Multiple microbleeds are related to cerebral network disruptions in patients with early Alzheimer's disease

Heringa, S.M., Reijmer, Y.D., Leemans, A., Koek, H.L., Kappelle, L.J., Biessels, G.J.


Journal of Alzheimer's Disease 38 (1), p. 211-221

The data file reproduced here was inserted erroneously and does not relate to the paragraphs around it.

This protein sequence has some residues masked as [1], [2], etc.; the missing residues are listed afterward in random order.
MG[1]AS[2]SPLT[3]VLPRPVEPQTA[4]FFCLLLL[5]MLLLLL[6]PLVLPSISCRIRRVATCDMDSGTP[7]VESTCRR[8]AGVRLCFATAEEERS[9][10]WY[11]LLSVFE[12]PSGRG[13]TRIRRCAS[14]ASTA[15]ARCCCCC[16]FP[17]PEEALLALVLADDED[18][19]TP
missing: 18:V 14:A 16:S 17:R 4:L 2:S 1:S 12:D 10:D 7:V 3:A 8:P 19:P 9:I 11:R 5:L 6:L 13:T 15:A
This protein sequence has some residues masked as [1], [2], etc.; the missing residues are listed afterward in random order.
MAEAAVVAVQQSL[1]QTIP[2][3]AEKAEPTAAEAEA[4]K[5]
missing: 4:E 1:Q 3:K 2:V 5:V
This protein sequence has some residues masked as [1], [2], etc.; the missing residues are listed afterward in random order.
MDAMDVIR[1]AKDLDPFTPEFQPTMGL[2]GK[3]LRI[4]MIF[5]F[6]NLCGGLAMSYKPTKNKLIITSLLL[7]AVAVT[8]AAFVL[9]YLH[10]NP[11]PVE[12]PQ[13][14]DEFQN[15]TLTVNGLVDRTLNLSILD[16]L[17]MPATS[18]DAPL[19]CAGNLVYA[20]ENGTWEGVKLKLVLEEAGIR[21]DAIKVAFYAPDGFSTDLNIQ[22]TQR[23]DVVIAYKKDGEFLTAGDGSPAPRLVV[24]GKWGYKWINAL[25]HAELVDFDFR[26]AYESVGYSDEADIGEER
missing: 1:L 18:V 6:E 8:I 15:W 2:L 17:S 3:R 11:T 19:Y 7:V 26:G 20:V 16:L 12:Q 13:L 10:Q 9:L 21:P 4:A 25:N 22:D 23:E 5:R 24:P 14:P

Background: Cerebral microbleeds are a manifestation of small vessel disease and are common in patients with Alzheimer's disease (AD). However, their clinical significance in this condition is uncertain. We hypothesized that microbleeds contribute to disturbances of the cerebral network in AD and as such may affect cognition. Objective: The goal of this study was to examine the relationship between microbleeds and brain networks in patients with amnestic mild cognitive impairment (aMCI) or early AD. Methods: Sixty-seven patients (77.9 ± 7.5 years) with aMCI (n = 29) or early AD (n = 38) underwent cognitive testing and 3Tesla MRI. Microbleeds were rated visually. Diffusion tensor imaging and graph theoretical analysis were used to reconstruct brain networks and to quantify network efficiency for each patient. Network measures were compared between patients without and with ≥1 microbleeds and between patients without or with ≥3 microbleeds. In secondary analyses, cognitive functioning was compared between groups. Analyses were adjusted for age and gender, and additionally for other markers of small vessel disease and atrophy. Results: Network measures did not differ between patients with ≥1 microbleed (n = 26) and patients without microbleeds (n = 41). However, patients with ≥3 microbleeds (n = 11) showed significant white matter disruptions, longer path length, and less global efficiency than patients without microbleeds, independent of other markers of small vessel disease and atrophy. Cognitive functioning did not differ between patients without microbleeds and patients with ≥1 or ≥3 microbleeds. Conclusion: Multiple microbleeds are related to structural network disruption in patients with early AD, but their direct impact on cognitive functioning appears to be limited.